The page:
Virginia Woolf’s second book is described as a portrait of her sister, the painter Vanessa Bell, and the dedication in the opening is quite adorable:
But, looking for a phrase,
I found none to stand
beside your name.
Written before Woolf had developed her experimental approach to fiction, this is another somewhat conventional story which stands out largely because of Woolf’s strength in characterisation, her humour and observational skills.
|Woolf & Bell|
Night and Day tells the story of Katherine Hilbery, a young women possessed of a significant heritage both in terms of broad familial connections and a Grandfather who was an extremely famous poet. When the book opens, Katherine is entertaining at afternoon tea. It is immediately apparent that this is an activity with which Katherine is familiar and which barely absorbs her attention. As Woolf says: “Perhaps a fifth of her mind was thus occupied, and the remaining parts leapt over the little barrier of day which interposed between Monday morning and this rather subdued moment, and played with things one does voluntarily and normally in the daylight. But although she was silent, she was evidently mistress of a situation which was familiar enough to her, and inclined to let it take its way for the sixth hundredth time, perhaps, without bringing into play any of her unoccupied faculties.” Thus we are introduced to the stifling world of Katherine Hilbery, a world which does not absorb her and neither allows her the facility to express herself normally and naturally.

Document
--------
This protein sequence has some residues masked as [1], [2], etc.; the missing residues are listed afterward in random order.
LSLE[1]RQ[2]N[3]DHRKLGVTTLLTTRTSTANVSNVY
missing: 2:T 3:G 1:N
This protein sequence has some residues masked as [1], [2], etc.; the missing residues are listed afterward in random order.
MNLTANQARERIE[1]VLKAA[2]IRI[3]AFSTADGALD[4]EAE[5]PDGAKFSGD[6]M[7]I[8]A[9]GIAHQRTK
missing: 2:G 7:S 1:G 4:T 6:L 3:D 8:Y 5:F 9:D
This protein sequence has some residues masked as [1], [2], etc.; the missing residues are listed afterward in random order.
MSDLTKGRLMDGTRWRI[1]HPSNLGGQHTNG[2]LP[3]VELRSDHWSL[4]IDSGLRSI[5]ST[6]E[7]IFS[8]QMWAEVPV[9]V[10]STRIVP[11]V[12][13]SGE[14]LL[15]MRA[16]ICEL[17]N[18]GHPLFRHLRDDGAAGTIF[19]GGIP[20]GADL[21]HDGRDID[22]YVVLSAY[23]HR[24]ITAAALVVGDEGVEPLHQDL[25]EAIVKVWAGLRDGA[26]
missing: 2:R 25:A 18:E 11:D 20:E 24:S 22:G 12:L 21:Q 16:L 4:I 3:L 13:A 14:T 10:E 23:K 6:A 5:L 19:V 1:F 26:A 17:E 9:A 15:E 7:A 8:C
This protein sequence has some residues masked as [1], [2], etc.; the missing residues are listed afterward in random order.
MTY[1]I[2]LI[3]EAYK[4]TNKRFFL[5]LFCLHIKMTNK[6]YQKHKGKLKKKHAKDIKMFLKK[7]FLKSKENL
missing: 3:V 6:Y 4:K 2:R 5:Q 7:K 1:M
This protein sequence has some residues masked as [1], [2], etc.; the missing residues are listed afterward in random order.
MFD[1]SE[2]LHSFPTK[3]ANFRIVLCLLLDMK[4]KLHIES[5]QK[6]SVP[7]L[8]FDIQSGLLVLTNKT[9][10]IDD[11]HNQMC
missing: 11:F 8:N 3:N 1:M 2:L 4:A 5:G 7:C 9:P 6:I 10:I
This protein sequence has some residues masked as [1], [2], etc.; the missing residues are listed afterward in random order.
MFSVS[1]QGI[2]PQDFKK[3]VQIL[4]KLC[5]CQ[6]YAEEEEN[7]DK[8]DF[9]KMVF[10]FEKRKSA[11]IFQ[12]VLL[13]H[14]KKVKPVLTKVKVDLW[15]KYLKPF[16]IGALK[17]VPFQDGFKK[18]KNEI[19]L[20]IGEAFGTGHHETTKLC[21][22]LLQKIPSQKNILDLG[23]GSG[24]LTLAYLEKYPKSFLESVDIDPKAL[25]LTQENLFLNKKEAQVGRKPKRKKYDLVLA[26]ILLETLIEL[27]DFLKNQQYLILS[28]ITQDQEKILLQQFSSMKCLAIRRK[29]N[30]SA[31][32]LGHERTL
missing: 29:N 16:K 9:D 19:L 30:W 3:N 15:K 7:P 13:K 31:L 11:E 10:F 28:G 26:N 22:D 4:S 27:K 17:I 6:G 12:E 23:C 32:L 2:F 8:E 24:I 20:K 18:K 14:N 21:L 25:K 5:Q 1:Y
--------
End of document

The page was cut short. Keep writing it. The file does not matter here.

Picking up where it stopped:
Quickly we are introduced to the character of Ralph Denham. A young man who works in the law and writes articles for Katherine’s father’s paper and is a very capable young man. Ralph is most uncomfortable sitting to tea, and more uncomfortable when Katherine is engaged to introduce him to the family relics: a small room containing artefacts, paintings, literature all to the glory of her family history. In consequence, Ralph, driven by discomfort, proceeds to demolish the idea of a significant heritage in a somewhat brutal manner:
“’You’ll never know anything first hand,’ he began, almost savagely. ‘It’s all been done for you. You’ll never know the pleasure of buying things after saving up for them, or reading books for the first time, or making discoveries.’”
So we are introduced to the key players of the story. Awkward, poor and somewhat cold and savage Ralph Denham and the privileged but stifled Katherine Hilbery. Of course Ralph falls in love with Katherine very quickly. Katherine, however, becomes engaged to be married to William Rodney, a poet with a delicate ego with whom she has been linked for some time. Ralph, on the other hand, contemplates marriage with Mary Datchet, an independent woman who works in a society campaigning for women’s suffrage. Mary Datchet is in love with Ralph, and though her feelings are not returned (and what more, she knows it) she still harbours, yet tries to quash, hopeful feelings for a relationship with Ralph. Their encounters are awkward and difficult, and Ralph as a character rarely behaves in a conventional way.
The story is, as I’ve mentioned, nothing groundbreaking and is, in some respects, quite predictable. Despite this, it is an excellent read. I found Night and Day extremely entertaining, joyous even. It is something of a comedy of errors, a book with a twinkle in its eye (perhaps because it slow closely mirrored Vanessa Bell’s own life). In many ways it reminded me of a George Eliot novel (Middlemarch, specifically) with the same sharp sense of humour, complex characterisation and witty interaction. As with all Woolf’s novels it is beautifully written, like here: